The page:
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Archive for the ‘Coasting2012’ Category

Cool misty start then ever hotter. 15.7 miles.

Leaving on the early train had me passing the local horse race course with a very picturesque low misty covering, then it’s reach London and walk to St Pancras station as there was time only to find i’m in the midst of a huge crowd queuing for the olympic station en route, luckily i got on that train (many didn’t), when they got off at Stratford i almost had the carriage to myself all the way to Faversham.

Now head straight down the middle of Faversham which was a picture in the early morning sunshine, the local church has a fabulous spire, anyway it was market day so the main street shops were joined by numerous stalls selling most of what one might wish for and more, the weather had brought many people out to browse and the town sure felt good with a relaxed atmosphere, i stopped at a tea shop thinking that being ahead of getting thirsty was going to be a problem today so lucky i was carrying water as well. Once i moved to the bottom end of town the people numbers dropped and i soon found my way to a little bridge over the muddy little inlet that was to be seen as the tide was obviously out.

 

surprisingly, despite the long hot weather off late, mud featured quite a bit today (not on the trail).

The river bank walk was beautiful under trees by old houses and then a short detour around some private area and back onto the embankment that keeps the land behind dry from the twice daily tide. I’m soon looking across at the boat yard i walked through on my way into town a few days ago and i’m in fact looking across to that last creek walk for quite a while, all the way around ham marsh and then i turn down another creek to Oare which has an old windmill sadly without sails, i also spotted a board pointing the way to a tea/snack van that was open according to the sign but when i found it there was no body home (bah humbug), luckily i had rested under a shady bush for a drink and on i went.

Yep passed a whole lot of muddy creek edge which included the sad remains of boats long abandoned.

 

When finally the creek reached the sea shore all was rather busy as it seems to be a popular bird watching area, some big scopes were being eye balled with the keenness that people passionate about their pass time exude. Then it’s back to miles of sea embankment with the only people seen being the occasional fisherman,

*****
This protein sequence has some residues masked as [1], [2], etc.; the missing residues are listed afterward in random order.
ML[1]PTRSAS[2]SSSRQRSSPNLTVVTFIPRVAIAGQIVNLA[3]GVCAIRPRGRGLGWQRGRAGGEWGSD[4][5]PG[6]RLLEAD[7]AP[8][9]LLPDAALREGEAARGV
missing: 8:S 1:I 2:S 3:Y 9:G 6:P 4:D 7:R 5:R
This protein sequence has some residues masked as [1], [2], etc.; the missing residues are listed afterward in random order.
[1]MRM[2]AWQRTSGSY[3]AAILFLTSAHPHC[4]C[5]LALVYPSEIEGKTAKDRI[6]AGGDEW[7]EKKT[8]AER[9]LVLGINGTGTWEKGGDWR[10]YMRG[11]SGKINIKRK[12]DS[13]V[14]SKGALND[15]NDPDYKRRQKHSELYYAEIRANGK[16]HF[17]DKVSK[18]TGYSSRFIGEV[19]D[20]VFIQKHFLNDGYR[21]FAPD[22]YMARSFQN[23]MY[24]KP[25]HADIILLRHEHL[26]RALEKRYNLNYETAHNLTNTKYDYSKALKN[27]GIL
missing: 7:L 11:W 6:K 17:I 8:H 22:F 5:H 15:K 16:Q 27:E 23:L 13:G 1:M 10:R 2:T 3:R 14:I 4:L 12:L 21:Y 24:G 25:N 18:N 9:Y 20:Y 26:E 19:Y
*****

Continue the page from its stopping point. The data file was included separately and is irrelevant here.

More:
yet again a lonesome bush provided shade for a drink/rest as the heat was getting really noticeable. The path after a few miles turns inland at conyer creek and i walk down to the village of Conyer that has a pub, orange juice and water in a pint glass (heavenly) then around the forked inlet past a marina full of yachts and i came upon a cycle route sign.

 

Now cycle routes are shorter than walking routes as they can’t stick to the coast line quite so well as foot paths, this sign indicate Inverness is 1151 miles away by cycle route (why they chose Inverness is a question i don’t have an answer for), so as footpaths are longer i sense it will be some time before i reach Inverness that’s assuming i do.

Another lovely walk up conyers creek to the coast and more miles of embankment where this time i actually happened upon two fishermen removing a hook from a fish so that answered the though of will it be possible to catch anything today in this heat. along this section looking out to see gave fine views of miles of mud and i was still passing abandoned boat skeletons.

 

 

This lead me to milton creek where i turn inland again for the walk to Sittingbourne and train home, it was hot, but a marvelous day .

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Dry, chilly breeze, warm in sheltered areas.

Wake in our huddle of tents under an oak tree on field margin, well the dog was up.

It was a very good spot to camp with no overnight rain packing a dry tent is always good, so it’s the usual brew, pack and go out into the sunshine which is illuminating the island nicely though low on the horizon as yet the shadows are long. It’s only a short stroll to the finnish but boy was it a good ending, the path goes a little inland from here crossing fields and following wooded lanes, by the time we reach Bouldnor copse it is just as lovely as anyone could wish for.

From the high points a hint of Yarmouth harbour can be seen but the path descends through forest to the waters edge for a while then up to a short road section before returning to the concrete sea wall which provides easy walking into town for the big breakfast and a little sorrow that it is over, tempered with the certainty that as fun holidays go this was top drawer.

It’s then back on the ferry to mainland and head home to plan the next adventure (s).

The official isle of wight coast path site gives the distance as 68.7 miles so this is what i will add to my coast total.

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Dry breezy.

Well there was one shower in the night i heard and it did get a bit windy at times, no matter the hedge row we were against provided shelter and better than that was in the morning to my great joy along the hedge row came a red squirrel, it took some time to get Andy out of bed to see it in a nearby tree to confirm i was not imagining nice wild life.

The kite hill camping and caravaning club site is on the southern edge of Fishbourne and can be recommended to any prospective coast walkers (£6). It was a short walk to cross the bridge into Wotton bridge where a supermarket provided supplies and a small shop had take away coffee, then side streets and small roads north west inland from the coast to get around Osborne house and grounds (once holiday home to royalty, this had us passing some very nice architecture in road side dwellings and then the magnificent church near Whippingham (which had a tea shop).

Curiously this was the result of our decision to not follow the coast route as per map which is on the (A) road, we choose (b) roads and didn’t regret the choice, this got us scenically into east cowes crossing a park where quite a selection of bolete fungi were growing and down to the very short and free (for pedestrians) ferry across the river Medina. In Cowes it was back to the shore line and carry on around until we happened upon a snack kiosk about the time a rest was needed, this led on to Egypt point for which the names explanation was not found but this looks like the most northerly point of the island.